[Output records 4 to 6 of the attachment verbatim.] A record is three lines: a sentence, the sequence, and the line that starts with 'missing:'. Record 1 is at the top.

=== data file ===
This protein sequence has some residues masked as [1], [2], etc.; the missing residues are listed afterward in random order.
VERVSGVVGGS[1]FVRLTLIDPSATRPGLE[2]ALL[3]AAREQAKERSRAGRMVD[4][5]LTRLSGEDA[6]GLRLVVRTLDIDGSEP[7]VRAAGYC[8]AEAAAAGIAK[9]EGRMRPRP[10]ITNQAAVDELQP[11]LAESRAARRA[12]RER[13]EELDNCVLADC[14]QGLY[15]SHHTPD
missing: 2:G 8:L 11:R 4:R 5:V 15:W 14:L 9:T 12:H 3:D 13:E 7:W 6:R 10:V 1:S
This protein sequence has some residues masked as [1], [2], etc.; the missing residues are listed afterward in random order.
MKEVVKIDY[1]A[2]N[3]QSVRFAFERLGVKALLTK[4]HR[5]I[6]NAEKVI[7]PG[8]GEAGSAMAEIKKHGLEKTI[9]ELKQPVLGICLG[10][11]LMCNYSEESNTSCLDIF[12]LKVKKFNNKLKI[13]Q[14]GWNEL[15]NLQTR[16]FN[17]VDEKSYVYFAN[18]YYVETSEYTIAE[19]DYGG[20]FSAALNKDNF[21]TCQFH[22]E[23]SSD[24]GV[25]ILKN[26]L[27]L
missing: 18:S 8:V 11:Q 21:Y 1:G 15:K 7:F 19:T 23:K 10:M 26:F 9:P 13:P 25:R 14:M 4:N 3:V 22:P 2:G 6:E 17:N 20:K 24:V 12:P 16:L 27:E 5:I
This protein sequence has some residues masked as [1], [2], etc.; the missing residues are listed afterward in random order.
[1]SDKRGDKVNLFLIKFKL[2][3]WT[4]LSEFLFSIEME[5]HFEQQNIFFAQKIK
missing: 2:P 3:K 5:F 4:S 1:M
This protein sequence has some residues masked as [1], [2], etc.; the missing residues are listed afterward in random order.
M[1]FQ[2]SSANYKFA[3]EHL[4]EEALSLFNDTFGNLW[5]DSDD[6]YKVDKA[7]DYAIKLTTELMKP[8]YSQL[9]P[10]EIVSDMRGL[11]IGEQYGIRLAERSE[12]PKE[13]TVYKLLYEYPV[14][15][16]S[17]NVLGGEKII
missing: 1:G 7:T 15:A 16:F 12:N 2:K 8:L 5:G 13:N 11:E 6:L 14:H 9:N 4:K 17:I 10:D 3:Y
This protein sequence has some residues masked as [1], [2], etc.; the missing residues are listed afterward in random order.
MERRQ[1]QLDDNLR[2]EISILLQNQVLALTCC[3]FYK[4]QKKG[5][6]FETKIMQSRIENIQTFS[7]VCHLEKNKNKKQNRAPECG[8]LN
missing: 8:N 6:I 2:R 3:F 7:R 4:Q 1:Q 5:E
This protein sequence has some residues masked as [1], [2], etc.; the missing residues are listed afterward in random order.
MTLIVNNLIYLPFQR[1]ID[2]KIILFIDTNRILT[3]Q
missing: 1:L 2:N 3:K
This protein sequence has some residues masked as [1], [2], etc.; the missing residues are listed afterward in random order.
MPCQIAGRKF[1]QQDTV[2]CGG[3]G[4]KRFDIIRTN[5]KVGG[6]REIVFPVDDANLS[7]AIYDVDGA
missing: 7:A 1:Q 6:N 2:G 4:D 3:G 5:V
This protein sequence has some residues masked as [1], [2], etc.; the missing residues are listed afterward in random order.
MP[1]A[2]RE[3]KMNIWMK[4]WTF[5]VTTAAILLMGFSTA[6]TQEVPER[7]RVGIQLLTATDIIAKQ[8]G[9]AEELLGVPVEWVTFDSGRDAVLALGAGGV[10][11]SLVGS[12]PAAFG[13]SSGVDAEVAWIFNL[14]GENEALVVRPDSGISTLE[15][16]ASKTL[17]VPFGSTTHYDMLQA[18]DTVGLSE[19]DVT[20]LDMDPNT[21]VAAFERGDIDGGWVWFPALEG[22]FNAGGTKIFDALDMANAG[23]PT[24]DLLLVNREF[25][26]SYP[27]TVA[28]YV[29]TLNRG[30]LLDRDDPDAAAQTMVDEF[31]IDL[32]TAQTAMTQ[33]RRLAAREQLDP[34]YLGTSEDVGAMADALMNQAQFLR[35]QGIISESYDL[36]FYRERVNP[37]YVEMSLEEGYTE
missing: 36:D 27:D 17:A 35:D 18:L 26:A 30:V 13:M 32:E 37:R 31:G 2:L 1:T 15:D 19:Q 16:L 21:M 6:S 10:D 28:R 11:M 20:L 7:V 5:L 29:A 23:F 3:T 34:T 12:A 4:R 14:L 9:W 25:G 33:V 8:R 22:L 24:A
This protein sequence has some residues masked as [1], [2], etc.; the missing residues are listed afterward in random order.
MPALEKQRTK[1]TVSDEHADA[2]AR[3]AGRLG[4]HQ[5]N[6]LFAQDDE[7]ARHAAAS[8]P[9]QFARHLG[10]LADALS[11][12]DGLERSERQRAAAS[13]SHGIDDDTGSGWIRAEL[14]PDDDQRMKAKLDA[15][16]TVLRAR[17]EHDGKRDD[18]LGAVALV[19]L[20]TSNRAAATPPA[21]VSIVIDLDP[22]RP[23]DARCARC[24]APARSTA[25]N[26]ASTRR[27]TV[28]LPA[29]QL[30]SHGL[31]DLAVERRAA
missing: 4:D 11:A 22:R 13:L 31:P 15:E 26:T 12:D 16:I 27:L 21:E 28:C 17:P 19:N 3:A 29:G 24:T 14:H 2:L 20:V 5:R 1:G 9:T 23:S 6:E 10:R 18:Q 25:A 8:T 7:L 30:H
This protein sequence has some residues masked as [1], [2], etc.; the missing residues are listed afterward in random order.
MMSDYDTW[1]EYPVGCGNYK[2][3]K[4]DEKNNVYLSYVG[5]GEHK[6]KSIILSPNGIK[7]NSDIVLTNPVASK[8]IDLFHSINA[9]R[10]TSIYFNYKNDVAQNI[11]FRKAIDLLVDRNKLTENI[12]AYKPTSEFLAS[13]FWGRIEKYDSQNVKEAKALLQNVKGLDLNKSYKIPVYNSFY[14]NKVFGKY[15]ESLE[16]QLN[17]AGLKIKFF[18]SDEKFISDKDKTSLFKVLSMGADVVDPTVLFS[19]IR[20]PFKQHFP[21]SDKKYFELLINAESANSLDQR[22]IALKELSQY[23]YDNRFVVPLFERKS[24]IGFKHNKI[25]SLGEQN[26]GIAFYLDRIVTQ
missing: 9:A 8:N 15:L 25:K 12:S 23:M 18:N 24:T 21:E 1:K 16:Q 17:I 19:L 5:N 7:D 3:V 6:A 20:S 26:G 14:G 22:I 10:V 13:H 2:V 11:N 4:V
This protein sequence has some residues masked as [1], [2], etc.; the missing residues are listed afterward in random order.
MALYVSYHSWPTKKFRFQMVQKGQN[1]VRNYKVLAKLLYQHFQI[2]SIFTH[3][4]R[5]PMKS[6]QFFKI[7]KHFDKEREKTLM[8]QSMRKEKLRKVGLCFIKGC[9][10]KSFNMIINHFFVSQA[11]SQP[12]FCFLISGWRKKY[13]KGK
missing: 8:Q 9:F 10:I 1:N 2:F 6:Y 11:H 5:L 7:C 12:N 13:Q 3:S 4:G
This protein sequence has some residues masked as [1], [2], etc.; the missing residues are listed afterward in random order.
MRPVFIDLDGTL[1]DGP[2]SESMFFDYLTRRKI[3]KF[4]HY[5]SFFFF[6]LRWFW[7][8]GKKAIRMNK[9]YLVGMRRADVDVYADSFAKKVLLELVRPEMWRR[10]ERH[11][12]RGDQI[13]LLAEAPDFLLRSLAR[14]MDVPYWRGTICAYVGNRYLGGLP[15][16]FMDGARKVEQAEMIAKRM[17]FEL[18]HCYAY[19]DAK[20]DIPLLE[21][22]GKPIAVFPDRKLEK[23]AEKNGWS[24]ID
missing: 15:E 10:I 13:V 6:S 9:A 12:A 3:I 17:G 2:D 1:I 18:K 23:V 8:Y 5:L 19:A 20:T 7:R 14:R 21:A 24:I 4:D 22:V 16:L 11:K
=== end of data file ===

This protein sequence has some residues masked as [1], [2], etc.; the missing residues are listed afterward in random order.
M[1]FQ[2]SSANYKFA[3]EHL[4]EEALSLFNDTFGNLW[5]DSDD[6]YKVDKA[7]DYAIKLTTELMKP[8]YSQL[9]P[10]EIVSDMRGL[11]IGEQYGIRLAERSE[12]PKE[13]TVYKLLYEYPV[14][15][16]S[17]NVLGGEKII
missing: 1:G 7:T 15:A 16:F 12:N 2:K 8:L 5:G 13:N 11:E 6:L 14:H 9:N 4:K 17:I 10:D 3:Y
This protein sequence has some residues masked as [1], [2], etc.; the missing residues are listed afterward in random order.
MERRQ[1]QLDDNLR[2]EISILLQNQVLALTCC[3]FYK[4]QKKG[5][6]FETKIMQSRIENIQTFS[7]VCHLEKNKNKKQNRAPECG[8]LN
missing: 8:N 6:I 2:R 3:F 7:R 4:Q 1:Q 5:E
This protein sequence has some residues masked as [1], [2], etc.; the missing residues are listed afterward in random order.
MTLIVNNLIYLPFQR[1]ID[2]KIILFIDTNRILT[3]Q
missing: 1:L 2:N 3:K